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On World AIDS Day, New Mexico activists say more money is needed for prevention; ND farmers still navigate corporate land-ownership policy maze; Unpaid caregivers in ME receive limited financial grants.

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Secretary of State Antony Blinken urges Israel to protect civilians amid Gaza truce talks, New York Rep. George Santos defends himself as his expected expulsion looms and CDC director warns about respiratory illness as flu season begins.

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Congress has iced the Farm Bill, but farmer advocates argue some portions are urgent, the Hoosier State is reaping big rewards from wind and solar, and opponents react to a road through Alaska's Brooks Range, long a dream destination for hunters and anglers.

Kentucky’s Plight with Pain Pill Misuse Rising

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Friday, December 30, 2011   

FRANKFORT, Ky. – Kentucky is in sixth place nationally for its number of overdoses related to prescription drug abuse. A new poll by the Foundation for a Healthy Kentucky shows how the epidemic is touching more lives than many might assume.

Sarah Walsh, senior program officer for the foundation, says the deaths correspond to a steep increase in the sale of opioid pain relievers, including OxyContin, Vicodin and Percocet. Most of those surveyed said they have become familiar with addiction, she adds.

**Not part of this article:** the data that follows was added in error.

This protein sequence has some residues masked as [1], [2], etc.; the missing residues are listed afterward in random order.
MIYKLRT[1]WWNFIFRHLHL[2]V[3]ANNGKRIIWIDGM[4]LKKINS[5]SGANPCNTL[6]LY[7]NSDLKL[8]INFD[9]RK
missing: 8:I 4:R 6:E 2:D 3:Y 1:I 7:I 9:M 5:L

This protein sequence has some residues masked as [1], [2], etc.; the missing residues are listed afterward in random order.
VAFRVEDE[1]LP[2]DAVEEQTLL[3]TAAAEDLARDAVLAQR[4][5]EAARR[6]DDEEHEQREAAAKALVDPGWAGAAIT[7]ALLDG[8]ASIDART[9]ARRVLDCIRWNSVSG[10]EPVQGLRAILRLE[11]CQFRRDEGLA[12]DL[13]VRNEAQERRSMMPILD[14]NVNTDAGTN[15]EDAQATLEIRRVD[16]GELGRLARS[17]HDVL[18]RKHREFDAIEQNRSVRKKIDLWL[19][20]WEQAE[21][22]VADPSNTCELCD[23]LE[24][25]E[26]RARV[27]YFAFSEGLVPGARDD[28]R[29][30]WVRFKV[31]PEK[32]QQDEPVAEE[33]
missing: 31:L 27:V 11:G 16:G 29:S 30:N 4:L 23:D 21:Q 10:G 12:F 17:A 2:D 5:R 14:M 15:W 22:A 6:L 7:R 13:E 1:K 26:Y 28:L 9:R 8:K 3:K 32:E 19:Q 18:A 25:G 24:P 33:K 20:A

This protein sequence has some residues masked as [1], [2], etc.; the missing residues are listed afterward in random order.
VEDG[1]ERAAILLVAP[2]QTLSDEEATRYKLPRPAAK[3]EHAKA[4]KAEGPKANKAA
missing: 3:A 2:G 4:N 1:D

"About one in three respondents to our poll said, 'Yes, someone in my family or one of my friends has experienced problems as a result of abusing prescription pain relievers.'"

Karen Kelly is president and CEO of Operation UNITE, a drug eradication and education group in Eastern Kentucky, where prescription drug abuse is prevalent. The poll found more than 40 percent of area residents know abusers of prescription medications, compared to 32 percent of the state as a whole.

"We're in a really sad state of affairs when we have more individuals dying in this country of prescription drug abuse than car accidents – and that's where we are."

Kelly says pain pill misuse is devastating Eastern Kentucky families, regardless of their social and economic clout. She believes policies that mandate addiction education for prescribers and physicians is one solution, and says better reporting is also important.

"It's not always reported appropriately. Sometimes, it's listed as a heart attack or even a car accident, when the underlying cause was prescription drugs."

Kelly says the effects on children orphaned by drug-abusing parents are often overlooked.

"In one, very small school, 38 parents have died of drug overdoses. In another school, 15 have died in this last school year. And, many people maybe don't have the heart for what that means, the struggles that that family goes through."

The survey found that young adults are more likely to have misused a prescription pain reliever, and also more likely to know someone who has. About one in ten Kentuckians ages 18 to 29 reported misuse of these medications, compared with only two percent of adults over age 65.

The poll is online at www.healthy-ky.org.





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